With the passion of Jonas Salk in his endeavor to cure polio, I eagerly began an examination of all options for treating infertility. The layers of scientific research alone could fill a library. Assisted reproductive technology (ART) has grown enormously in the last decade due to the fact that twenty-five percent of couples over the age of 35 are classified as infertile. From western medicine to herbal therapies and acupuncture, infertility diets, yoga for fertility and mind/body programs, it appears that the field of infertility medicine may provide aid for almost any reproductive problem. While I wish I was writing a success story, there is no doubt that I will be sharing a positive account in the very near future. I believe that with all the knowledge and technology available in field of Infertility there is great hope for any woman who desires to become pregnant. However, there is an enormous amount of information regarding ways to boost fertility “naturally” that many medical doctors don’t share with their patients. The objective of alternative medicine and natural approaches is to enhance physical, mental and emotional health by exploring nutritional values, fitness strategies and options to improve overall well being.

After interviewing seven board certified reproductive endocrinologist, I found that there was a huge gap between alternative medicine and traditional or conventional medicine. As a matter of fact, most medical doctors are extremely narrow-minded when it comes to discussing natural treatments or philosophies of eastern medicine. The unanswered question remains…why do so many doctors choose to dismiss alternative medicine as an adjunct to scientific medical treatments and procedures?

Dr. Uzzi Reiss, a pioneering gynecologist and author of Natural Hormone Balance For Women is not only an exception to this rule, but he is one of the few doctors I have had the pleasure to know that thrives on thinking outside the box. Dr. Reiss looks for a combination of treatments, both alternative and conventional, that will nutritionally affect the body and achieve optimal endocrine function. Dr. Reiss says, “I believe that an imbalance of hormones, as well as, deficiencies of vital amino acids and protein can result in endocrine break down.” He looks at each patient as a completely unique being with idiosyncratic conditions. Reiss initially conducts a series of blood, urine and saliva test and then decides upon a specialized treatment customized to accommodate that person’s specific issues. In his book, Reiss discusses the fact that researchers gave DHEA (dehydroepiandrosterone), a hormone manufactured by the adrenal gland, to women under the age of forty-two who did not respond to fertility drugs. They found a 300 percent improvement in their response after taking 80 milligrams of DHEA daily for two months.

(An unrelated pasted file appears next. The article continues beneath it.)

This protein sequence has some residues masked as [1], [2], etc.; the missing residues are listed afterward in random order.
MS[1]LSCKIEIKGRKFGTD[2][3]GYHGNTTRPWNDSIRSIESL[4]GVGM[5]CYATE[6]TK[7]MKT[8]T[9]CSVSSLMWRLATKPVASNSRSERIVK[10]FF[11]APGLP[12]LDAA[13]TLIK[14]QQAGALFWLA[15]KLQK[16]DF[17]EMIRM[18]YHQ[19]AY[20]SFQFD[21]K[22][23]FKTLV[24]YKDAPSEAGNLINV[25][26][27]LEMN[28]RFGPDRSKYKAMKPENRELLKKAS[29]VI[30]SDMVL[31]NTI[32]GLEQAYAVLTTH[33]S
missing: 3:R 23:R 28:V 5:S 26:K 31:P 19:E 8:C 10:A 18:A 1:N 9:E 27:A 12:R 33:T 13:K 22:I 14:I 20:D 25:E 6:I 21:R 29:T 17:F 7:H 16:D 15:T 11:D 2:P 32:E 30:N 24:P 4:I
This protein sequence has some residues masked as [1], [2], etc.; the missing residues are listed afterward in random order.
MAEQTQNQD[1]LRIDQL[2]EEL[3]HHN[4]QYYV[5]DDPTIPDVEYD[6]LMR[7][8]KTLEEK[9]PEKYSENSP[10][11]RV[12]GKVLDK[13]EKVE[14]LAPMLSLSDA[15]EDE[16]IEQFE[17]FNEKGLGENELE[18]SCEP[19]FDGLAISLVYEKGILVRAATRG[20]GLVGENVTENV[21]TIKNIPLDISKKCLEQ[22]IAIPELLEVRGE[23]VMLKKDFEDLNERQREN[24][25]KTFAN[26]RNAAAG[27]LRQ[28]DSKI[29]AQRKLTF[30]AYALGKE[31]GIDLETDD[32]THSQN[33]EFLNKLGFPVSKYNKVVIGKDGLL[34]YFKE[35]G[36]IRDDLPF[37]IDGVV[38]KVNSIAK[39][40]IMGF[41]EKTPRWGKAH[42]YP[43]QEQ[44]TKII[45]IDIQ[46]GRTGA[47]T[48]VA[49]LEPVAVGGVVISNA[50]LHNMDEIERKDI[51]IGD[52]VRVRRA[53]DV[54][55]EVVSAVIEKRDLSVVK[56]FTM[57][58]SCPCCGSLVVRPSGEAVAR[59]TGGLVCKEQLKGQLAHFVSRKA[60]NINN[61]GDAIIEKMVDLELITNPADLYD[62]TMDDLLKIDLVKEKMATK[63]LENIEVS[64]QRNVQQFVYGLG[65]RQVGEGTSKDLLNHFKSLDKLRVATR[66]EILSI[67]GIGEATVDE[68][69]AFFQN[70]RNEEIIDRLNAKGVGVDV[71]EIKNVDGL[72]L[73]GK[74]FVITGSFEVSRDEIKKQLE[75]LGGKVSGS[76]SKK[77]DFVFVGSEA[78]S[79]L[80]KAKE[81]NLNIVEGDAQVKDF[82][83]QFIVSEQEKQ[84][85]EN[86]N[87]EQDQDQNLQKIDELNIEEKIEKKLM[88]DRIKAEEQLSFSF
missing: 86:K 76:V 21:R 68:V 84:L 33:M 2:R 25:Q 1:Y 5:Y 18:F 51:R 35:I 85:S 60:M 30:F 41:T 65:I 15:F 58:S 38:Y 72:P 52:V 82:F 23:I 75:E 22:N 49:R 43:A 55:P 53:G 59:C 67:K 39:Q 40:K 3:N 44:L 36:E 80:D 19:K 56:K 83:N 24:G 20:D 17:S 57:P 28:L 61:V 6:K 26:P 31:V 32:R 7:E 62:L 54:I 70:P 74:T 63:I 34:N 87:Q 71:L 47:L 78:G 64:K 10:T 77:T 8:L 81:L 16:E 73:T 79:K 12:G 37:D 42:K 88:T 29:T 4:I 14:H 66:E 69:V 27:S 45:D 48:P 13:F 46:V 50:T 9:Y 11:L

Unfortunately, my experience with a number of reproductive endocrinologists is that a “cookie cutter recipe” applies to most everyone and alternative medicine is not an option. Although Reiss does not perform certain fertility procedures, like artificial insemination or invitro-fertilization, his goal is to prepare you for optimal results and increase your chances for success whether you conceive naturally or with the aid of fertility treatments. Researching all available information, whether it is based on scientific studies or natural medicine and nutritional research, can only improve your chances of becoming pregnant.